Cara Brett is a Senior Financial Adviser for Bounce Financial
Cara Brett is a Senior Financial Adviser for Bounce Financial Contributed

Divorce and super: How to get through a split

COMMENT BY CARA BRETT: The big (not so nice) D word.

Whilst it's not always the greatest thing to have to go through in most cases it is the best decision for both parties but it doesn't necessarily make it any easier.

  Some people I know are currently going through the messy asset splitting stage and to be honest, I don't envy them one bit. 

Whilst splitting assets can seem black and white to some degree, when you throw in emotion, and kids, things can get very grey, very quick.


Family law treats superannuation as property that can be divided too, even if you have separate accounts. It's important to note however that it isn't necessarily 50/50. When deciding on fair splits, the following factors will be taken into account:

  • Whether anyone had to take time out of the workforce to have children and how long it was.
  • Your respective ages- more importantly, how long until retirement age.
  • How much each of you have.
  • Who has the majority custody of the children, if any.
  • Any contributions that have been made since the separation date. 


Now I'm not a marriage counselor, and I am certainly not a family lawyer, but I do know about Superannuation, so I have outlined a few things you should be aware of when splitting super balances.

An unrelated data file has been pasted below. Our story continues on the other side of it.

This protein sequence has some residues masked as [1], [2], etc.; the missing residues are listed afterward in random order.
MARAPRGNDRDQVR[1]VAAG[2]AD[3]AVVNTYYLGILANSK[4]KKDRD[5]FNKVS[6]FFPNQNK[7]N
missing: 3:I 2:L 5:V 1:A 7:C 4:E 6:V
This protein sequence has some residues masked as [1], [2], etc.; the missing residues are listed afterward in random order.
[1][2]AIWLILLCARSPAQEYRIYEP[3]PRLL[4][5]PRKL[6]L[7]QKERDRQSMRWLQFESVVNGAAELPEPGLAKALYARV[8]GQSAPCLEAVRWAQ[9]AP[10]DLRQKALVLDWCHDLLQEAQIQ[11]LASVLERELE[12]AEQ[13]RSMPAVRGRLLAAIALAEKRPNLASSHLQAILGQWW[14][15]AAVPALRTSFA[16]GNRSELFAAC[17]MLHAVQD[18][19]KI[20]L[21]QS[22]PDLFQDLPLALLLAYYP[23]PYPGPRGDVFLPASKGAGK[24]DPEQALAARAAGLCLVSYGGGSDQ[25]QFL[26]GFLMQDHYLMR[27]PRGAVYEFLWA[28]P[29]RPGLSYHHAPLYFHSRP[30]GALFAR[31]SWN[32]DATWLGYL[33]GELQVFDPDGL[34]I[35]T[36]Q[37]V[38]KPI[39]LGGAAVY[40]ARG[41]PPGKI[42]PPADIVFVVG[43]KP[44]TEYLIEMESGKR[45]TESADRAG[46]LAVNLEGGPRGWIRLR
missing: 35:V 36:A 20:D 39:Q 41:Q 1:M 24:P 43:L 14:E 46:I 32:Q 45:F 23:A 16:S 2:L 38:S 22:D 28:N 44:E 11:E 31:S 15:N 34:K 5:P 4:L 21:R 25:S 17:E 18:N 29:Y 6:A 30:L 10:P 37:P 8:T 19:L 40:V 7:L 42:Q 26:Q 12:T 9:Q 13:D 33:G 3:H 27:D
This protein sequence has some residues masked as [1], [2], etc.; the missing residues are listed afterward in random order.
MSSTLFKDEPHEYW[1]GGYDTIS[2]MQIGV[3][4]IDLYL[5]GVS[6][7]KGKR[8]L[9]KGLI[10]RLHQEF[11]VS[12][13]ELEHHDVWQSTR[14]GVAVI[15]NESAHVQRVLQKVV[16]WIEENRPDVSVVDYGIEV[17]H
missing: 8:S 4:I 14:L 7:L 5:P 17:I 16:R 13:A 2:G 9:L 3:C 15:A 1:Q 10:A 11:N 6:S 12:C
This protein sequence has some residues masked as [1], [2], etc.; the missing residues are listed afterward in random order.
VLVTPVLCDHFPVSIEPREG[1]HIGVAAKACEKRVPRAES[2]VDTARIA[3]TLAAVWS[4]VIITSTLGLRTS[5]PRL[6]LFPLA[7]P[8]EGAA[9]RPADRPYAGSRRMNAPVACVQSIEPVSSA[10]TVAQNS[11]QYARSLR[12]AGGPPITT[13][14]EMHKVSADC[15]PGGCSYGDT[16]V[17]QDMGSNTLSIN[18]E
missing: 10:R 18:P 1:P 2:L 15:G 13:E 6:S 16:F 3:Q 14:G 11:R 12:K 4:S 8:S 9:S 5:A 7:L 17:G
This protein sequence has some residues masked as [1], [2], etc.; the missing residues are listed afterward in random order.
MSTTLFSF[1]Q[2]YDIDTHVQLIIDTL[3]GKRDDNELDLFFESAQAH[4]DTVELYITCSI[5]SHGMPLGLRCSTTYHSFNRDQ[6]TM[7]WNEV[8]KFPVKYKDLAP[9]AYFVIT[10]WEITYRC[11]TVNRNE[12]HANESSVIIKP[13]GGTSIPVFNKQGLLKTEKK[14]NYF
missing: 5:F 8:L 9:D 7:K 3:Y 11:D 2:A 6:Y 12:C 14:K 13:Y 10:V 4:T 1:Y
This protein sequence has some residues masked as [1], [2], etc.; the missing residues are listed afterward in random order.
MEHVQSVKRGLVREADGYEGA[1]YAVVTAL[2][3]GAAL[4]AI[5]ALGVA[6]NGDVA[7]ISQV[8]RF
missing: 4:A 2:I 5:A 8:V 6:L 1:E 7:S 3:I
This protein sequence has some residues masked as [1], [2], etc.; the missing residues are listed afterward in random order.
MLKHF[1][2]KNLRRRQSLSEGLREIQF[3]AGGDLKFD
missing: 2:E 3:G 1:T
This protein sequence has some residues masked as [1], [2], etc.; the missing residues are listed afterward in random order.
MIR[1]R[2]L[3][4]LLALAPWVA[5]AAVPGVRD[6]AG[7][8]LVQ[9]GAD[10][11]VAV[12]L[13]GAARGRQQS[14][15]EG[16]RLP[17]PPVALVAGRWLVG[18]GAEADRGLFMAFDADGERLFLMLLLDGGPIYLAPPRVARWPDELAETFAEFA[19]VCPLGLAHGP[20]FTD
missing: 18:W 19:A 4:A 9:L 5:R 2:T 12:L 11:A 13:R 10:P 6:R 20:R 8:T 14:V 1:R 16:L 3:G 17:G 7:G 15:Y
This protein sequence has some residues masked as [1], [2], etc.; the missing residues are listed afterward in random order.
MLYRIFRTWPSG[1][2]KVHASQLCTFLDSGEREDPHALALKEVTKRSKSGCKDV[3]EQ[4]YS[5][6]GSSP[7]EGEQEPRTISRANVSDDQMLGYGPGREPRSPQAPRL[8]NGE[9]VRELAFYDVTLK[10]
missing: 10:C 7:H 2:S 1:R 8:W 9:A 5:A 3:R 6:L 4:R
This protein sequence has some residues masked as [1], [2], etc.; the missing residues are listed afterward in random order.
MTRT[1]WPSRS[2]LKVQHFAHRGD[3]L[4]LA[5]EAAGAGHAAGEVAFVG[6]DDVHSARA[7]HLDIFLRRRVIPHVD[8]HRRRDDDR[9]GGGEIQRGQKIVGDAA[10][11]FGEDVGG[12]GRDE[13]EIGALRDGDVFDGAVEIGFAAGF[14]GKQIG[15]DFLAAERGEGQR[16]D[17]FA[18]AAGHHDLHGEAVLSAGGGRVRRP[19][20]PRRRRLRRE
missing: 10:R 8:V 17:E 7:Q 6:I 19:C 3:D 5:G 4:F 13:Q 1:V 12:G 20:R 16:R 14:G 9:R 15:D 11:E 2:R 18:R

Consult a lawyer - I know that you think that you can do things without lawyers, but you need to establish a superannuation agreement. There are specific forms that need to be completed and hiring a lawyer will ensure that the process goes smoothly. If things are too messy to establish a superannuation agreement amicably, then you will likely move onto a court order, which is never a nice thing to have to go through.

- Don't go spending too quickly - Once the superannuation balance is split, don't count on being able to spend it. These funds are still governed by the same rules around superannuation. This means you need to meet a condition of release in order to get access to these funds. Normally speaking we are talking about retirement, total and permanent disability and death.

- The transfer is made from one super fund to another - If you are on the receiving end of a superannuation payout, then the funds will be transferred into your super fund. There could be some transfer fees included in this process, not to mention any lawyer's fees that you will have to pay

This is usually a pretty tough time, but getting professionals to help you with this process will make it so much easier in the long run.

Cara Brett is a Senior Financial Adviser for Bounce Financial. Follow her advice blog here.



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